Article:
The headlines could be scary, but often news reports about North Korea contained little nuance, and for good reason. Many so-called experts on the country had never been there at all because of its obsessive wariness of outsiders. Quirky and laden with third-world tragedies, North Korea for most Western audiences was not so distinguishable from the many places on earth where life is much harder than anything they’d ever experienced.
But beginning in the late 1990s and into the early 2000s, a raft of new reporting was trickling and then flooding out in newspaper articles, reports from humanitarian organizations, and books by escapees telling dark accounts of life in the “hermit kingdom.” They told of a network of concentration camps that had been established throughout the country—camps that were reminiscent of Nazi-controlled Germany and Poland. North Korea wasn’t just an insular country ruled by a dictator with delusions of grandeur, like Alexander Lukashenko in Belarus or Saddam Hussein in Iraq. It was like something out of a dystopian novel mixed with the systematic brutality of Adolf Hitler’s Nazi Party. “Worse Than 1984,” screamed the headline of an op-ed from 2005 by the British writer Christopher Hitchens describing North Korea.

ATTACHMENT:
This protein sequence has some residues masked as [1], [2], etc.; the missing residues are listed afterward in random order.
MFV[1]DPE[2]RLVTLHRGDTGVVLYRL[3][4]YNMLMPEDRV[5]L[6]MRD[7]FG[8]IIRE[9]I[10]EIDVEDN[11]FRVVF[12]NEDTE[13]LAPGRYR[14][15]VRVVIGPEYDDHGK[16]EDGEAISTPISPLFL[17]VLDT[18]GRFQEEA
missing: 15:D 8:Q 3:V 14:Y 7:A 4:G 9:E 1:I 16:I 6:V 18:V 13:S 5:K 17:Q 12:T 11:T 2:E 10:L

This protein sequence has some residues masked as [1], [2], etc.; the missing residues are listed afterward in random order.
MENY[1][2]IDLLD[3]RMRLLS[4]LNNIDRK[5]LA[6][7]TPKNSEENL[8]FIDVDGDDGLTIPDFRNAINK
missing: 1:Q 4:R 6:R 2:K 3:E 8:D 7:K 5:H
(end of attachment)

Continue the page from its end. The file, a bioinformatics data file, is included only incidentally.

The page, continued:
The details were shocking, but simply too few people had been able to wrap their minds around the full scope of the regime’s atrocities. It was a problem, Adrian believed, of awareness. Surely once people heard the details and saw the pictures, as he had, policy makers in Washington and others with influence would begin to act, he declared to Nakanishi.
Something was different about the cohort of these college roommates in 2002 compared with the irony-steeped Gen X generation that had come before them. Ten years earlier, Francis Fukuyama had published his infamous book The End of History, arguing that with the breakup of the Soviet Union liberal democracy had triumphed. But just the prior year, two weeks into their first semester at Yale, Adrian and Nakanishi had witnessed the world change before their eyes when Islamic jihadists crashed planes into the World Trade Center in New York City and the Pentagon.
Even before the pair arrived on campus, where they would witness the country’s 9/11 reckoning together, they had bonded over the online messenger ICQ and Xanga, the social media website of choice for Asian Americans in the 2000s. They both came of age in California, sons of Asian families living in predominantly Latino areas, and both yearned to express themselves politically without yet knowing exactly what they wanted to say. Nakanishi hailed from Los Angeles, and Adrian had grown up in a suburb of San Diego.